This Odd Ransomware Deletes Your Data A Few Bytes at a Time

This odd ransomware deletes your data a few bytes at a time – a data wiper reportedly replaces every other 666 bytes of data with just junk.

This Odd Ransomware Deletes Your Data A Few Bytes at a Time

This Odd Ransomware Deletes Your Data A Few Bytes at a Time

A brand new data-wiping malware has just been detected, infecting more and more endpoints with every passing day, but one thing that is most curious is that this data-wiping malware in question poses as ransomware.

The malware in question is known as Azov Ransomware and when it runs on the device of a victim it overwrites file data with junk thus rendering the files useless. The overwrite is cyclical meaning that the malware would overwrite 666 bytes of data and then leave the next 666 intact and then repeat the process all over again.

And even though there is no way to get the corrupted files back, there really is no description key or ransom demands. The malware comes with a ransom note saying that victims should reach out to security researchers and journalists for assistance.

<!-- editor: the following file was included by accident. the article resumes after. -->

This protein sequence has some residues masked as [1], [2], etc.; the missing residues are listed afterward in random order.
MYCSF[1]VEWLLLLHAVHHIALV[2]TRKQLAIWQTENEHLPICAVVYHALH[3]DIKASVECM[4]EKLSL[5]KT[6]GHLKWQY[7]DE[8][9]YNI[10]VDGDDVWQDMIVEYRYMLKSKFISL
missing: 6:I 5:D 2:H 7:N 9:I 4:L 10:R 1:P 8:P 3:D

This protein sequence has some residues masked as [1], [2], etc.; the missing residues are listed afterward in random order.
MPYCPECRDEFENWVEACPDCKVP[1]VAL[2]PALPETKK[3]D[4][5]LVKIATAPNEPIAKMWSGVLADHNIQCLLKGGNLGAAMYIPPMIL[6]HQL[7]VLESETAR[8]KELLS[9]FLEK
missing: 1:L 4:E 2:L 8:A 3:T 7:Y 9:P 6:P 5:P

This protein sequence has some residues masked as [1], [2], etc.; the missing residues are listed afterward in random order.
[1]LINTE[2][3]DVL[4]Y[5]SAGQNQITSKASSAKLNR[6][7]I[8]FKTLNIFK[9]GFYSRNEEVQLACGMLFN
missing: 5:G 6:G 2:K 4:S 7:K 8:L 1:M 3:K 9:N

The Azov Ransomware Comes With a Trigger

One other curious thing about Azov ransomware is that it comes with a trigger, having it to idly sit on the endpoint until October 27, 10:14:30 AM UTC, after which from that point on all hell breaks loose.

When this date finally comes, the victim does not need to necessarily run the exact executable running which just about any program will be able to do. This simply is because the wiper will infect all other 64-bit executables on the devices whose file paths do not hold these set of strings: :\Windows
\User Data\Default\Cache\
Documents and Settings
\All Users,

Running a benign program in other words would make the computer crash and then ruin and spoil all of the data on it.

Azon Ransomware Is Distributed Via the Smokeloader Botnet

Azon Ransomware at the moment is being distributed via the Smokeloader botnet which is popularly found in fake pirated software and crack sites.

The Motive of the Ransomware

The motive of the person or group that is behind this wiper at the moment still remains unclear. And while some researchers think that the wiper is being used as a cover-up for other malicious activities and behavior, others think that the motive is nothing just more than to troll the cybersecurity community.


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